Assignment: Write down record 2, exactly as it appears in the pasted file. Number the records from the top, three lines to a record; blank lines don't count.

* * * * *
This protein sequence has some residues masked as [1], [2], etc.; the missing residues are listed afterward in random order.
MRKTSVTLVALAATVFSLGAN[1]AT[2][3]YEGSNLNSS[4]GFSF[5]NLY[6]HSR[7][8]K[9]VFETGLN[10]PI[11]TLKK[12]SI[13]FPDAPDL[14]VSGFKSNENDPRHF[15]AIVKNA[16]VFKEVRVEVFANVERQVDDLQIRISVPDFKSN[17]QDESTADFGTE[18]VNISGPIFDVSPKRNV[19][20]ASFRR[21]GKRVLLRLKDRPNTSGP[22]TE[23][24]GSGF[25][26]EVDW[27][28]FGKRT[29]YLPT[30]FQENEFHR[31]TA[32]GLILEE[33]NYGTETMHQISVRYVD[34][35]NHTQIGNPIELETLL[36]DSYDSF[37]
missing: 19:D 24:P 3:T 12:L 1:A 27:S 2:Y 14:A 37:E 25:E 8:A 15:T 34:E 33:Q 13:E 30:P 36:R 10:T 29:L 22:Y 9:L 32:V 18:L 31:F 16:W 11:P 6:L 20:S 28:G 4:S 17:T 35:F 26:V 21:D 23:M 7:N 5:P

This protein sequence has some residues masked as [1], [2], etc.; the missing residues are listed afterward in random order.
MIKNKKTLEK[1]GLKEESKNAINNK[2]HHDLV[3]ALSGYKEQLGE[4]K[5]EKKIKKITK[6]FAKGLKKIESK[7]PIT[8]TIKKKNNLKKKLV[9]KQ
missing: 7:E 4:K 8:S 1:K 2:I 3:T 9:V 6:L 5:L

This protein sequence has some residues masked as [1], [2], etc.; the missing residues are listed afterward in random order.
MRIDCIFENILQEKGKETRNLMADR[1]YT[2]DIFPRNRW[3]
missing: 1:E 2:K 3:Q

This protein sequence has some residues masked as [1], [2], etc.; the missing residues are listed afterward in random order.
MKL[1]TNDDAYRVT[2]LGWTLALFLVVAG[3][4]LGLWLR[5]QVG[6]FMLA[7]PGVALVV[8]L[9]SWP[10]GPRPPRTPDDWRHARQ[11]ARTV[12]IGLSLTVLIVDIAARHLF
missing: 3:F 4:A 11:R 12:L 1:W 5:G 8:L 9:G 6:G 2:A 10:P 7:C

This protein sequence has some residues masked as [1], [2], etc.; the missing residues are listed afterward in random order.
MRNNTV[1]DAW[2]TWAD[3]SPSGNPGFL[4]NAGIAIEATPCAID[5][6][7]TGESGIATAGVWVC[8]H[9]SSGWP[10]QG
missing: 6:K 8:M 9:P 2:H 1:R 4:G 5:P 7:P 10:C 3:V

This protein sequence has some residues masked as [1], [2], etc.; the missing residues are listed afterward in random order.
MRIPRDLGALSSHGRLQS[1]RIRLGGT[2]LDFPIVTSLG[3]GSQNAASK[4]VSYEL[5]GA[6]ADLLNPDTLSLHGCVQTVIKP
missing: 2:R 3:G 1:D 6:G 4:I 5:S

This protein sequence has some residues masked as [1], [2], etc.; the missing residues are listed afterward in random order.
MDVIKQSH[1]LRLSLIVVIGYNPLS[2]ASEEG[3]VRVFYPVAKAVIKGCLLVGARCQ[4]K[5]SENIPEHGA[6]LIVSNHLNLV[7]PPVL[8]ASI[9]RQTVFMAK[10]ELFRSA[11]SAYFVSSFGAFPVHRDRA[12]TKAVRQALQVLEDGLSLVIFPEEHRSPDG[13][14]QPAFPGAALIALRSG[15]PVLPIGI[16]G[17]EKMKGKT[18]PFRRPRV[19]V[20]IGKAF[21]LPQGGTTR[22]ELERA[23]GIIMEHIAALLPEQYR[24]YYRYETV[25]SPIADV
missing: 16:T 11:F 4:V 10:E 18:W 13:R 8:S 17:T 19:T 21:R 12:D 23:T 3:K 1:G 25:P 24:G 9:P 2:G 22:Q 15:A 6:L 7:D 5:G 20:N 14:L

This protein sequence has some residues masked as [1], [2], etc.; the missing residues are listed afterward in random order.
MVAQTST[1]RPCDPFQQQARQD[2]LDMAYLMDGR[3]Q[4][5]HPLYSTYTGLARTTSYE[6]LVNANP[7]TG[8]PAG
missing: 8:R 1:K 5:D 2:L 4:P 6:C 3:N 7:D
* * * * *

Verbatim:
This protein sequence has some residues masked as [1], [2], etc.; the missing residues are listed afterward in random order.
MIKNKKTLEK[1]GLKEESKNAINNK[2]HHDLV[3]ALSGYKEQLGE[4]K[5]EKKIKKITK[6]FAKGLKKIESK[7]PIT[8]TIKKKNNLKKKLV[9]KQ
missing: 7:E 4:K 8:S 1:K 2:I 3:T 9:V 6:L 5:L